COLUMBIA, S.C. (WCIV) — The South Carolina Senate introduced legislation to reform the state's civil liability laws by having businesses responsible for paying damages equivalent to their share of fault in civil lawsuits.
The bill is entitled S. 533 and was introduced by Senate President Thomas Alexander, according to a Feb. 17 press release. It is supported by several pro-business advocacy organizations.
According to the press release, current South Carolina law can leave a defendant on the hook for all damages in a lawsuit, regardless of percentage of fault. This is said to adversely impact businesses, including small businesses that cannot survive a large lawsuit, leading to increased premiums, reduced availability of insurance coverage, and targeting entities thought to have a significant amount of money.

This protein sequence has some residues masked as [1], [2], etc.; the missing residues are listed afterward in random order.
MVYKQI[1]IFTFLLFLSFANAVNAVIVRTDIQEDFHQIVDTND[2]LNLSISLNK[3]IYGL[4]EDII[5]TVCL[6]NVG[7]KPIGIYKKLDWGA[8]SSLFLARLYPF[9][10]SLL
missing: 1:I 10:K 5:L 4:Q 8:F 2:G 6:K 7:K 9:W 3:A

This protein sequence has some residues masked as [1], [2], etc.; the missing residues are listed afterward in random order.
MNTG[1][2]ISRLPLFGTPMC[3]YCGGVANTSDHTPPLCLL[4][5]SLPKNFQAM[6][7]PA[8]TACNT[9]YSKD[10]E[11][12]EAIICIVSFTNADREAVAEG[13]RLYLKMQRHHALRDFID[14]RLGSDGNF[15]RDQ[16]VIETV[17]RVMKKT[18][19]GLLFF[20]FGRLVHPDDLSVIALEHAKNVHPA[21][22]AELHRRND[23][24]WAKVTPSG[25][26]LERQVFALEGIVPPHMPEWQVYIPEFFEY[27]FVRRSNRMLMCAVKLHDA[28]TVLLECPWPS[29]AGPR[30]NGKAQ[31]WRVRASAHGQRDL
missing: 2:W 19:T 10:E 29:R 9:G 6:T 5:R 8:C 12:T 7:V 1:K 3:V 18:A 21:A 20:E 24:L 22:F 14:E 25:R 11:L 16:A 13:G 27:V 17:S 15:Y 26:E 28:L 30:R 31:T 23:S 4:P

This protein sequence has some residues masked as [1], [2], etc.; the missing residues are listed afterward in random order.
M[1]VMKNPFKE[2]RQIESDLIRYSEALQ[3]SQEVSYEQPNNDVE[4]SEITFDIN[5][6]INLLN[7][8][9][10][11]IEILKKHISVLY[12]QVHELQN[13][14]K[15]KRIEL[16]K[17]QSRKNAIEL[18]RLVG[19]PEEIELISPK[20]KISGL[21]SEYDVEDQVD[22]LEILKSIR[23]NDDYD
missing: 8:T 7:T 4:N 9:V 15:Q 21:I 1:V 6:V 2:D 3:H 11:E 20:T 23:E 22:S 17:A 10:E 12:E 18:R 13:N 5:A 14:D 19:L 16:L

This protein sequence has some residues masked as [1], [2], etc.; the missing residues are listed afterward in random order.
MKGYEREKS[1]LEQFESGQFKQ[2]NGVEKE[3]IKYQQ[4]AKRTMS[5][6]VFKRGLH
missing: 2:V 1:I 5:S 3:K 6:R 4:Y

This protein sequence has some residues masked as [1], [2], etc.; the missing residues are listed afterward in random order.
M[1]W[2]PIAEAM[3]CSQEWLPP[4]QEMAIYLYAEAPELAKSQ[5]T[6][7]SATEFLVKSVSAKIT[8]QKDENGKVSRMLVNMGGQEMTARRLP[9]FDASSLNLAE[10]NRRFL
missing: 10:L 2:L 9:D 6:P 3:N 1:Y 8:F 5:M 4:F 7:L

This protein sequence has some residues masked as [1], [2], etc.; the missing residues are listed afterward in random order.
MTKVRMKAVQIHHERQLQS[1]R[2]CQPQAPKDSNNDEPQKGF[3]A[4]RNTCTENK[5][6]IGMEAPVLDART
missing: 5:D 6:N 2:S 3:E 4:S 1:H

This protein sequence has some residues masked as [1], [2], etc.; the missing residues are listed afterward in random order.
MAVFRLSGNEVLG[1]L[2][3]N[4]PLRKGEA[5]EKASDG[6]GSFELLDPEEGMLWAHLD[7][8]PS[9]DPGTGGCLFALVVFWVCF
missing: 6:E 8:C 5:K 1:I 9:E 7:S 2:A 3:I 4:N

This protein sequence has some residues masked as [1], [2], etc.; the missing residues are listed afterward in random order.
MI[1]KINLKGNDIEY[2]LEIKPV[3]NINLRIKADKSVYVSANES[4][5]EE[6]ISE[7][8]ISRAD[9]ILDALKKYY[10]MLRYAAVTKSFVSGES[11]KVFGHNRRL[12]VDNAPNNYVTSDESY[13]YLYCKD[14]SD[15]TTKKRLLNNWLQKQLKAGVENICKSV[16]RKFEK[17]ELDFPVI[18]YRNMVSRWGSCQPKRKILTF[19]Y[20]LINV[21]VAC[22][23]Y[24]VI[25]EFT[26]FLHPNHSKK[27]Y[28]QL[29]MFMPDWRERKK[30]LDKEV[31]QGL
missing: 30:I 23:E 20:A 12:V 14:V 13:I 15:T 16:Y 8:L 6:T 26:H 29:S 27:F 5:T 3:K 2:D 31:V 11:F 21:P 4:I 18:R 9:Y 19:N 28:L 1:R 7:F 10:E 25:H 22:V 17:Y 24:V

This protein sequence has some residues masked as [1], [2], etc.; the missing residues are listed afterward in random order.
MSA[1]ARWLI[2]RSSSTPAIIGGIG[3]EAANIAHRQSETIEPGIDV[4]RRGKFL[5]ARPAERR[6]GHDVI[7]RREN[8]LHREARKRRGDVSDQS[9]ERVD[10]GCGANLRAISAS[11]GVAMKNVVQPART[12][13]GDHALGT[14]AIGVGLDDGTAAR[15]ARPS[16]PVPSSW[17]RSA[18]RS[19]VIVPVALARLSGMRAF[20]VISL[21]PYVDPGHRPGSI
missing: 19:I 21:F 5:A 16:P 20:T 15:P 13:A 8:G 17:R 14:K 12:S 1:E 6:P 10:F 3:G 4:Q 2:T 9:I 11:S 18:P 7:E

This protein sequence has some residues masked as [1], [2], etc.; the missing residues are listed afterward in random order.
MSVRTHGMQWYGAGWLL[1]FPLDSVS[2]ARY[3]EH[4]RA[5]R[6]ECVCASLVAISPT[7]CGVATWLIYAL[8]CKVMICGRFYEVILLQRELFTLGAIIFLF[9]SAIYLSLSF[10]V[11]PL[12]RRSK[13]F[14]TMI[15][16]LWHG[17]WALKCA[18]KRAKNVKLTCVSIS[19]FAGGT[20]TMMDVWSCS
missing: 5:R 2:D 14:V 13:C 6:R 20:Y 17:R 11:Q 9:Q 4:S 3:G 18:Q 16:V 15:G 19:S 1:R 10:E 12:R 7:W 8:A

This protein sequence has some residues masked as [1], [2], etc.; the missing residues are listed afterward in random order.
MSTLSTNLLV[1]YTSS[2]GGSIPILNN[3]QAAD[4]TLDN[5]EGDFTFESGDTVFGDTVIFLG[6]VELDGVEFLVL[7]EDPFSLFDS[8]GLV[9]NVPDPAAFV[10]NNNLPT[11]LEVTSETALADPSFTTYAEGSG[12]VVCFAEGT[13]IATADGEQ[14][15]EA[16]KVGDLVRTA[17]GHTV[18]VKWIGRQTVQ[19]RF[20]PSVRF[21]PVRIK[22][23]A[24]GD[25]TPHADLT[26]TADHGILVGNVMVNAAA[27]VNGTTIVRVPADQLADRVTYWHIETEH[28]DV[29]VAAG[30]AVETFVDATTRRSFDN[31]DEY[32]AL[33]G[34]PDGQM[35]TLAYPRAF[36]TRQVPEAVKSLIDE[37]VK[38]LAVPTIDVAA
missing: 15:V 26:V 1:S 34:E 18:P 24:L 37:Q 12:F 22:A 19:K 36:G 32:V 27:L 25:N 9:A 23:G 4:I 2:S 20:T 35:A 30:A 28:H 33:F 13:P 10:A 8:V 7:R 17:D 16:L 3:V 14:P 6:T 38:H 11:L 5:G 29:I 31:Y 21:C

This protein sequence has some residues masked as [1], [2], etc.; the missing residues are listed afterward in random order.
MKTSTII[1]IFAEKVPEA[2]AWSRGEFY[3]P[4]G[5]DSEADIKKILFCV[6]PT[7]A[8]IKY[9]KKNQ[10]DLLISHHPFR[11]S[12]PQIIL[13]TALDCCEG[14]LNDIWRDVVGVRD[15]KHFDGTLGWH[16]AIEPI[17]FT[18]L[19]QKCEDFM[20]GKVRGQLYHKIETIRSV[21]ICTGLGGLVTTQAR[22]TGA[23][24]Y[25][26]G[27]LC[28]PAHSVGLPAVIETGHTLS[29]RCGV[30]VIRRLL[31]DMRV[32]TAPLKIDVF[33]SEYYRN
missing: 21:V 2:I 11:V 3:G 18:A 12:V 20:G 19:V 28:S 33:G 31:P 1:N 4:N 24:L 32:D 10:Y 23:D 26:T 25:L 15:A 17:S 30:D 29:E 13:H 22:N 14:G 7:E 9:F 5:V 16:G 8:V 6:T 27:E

“This legislation is critically important to South Carolina businesses and should be a top priority for the General Assembly to debate this legislative session,” said Tom Mullikin, the president and General Counsel for the South Carolina Coalition for Lawsuit Reform (SCCLR), in a statement. “Without this legislation, South Carolina may lose economic development projects to neighboring states like Georgia and North Carolina where liability laws are more balanced.”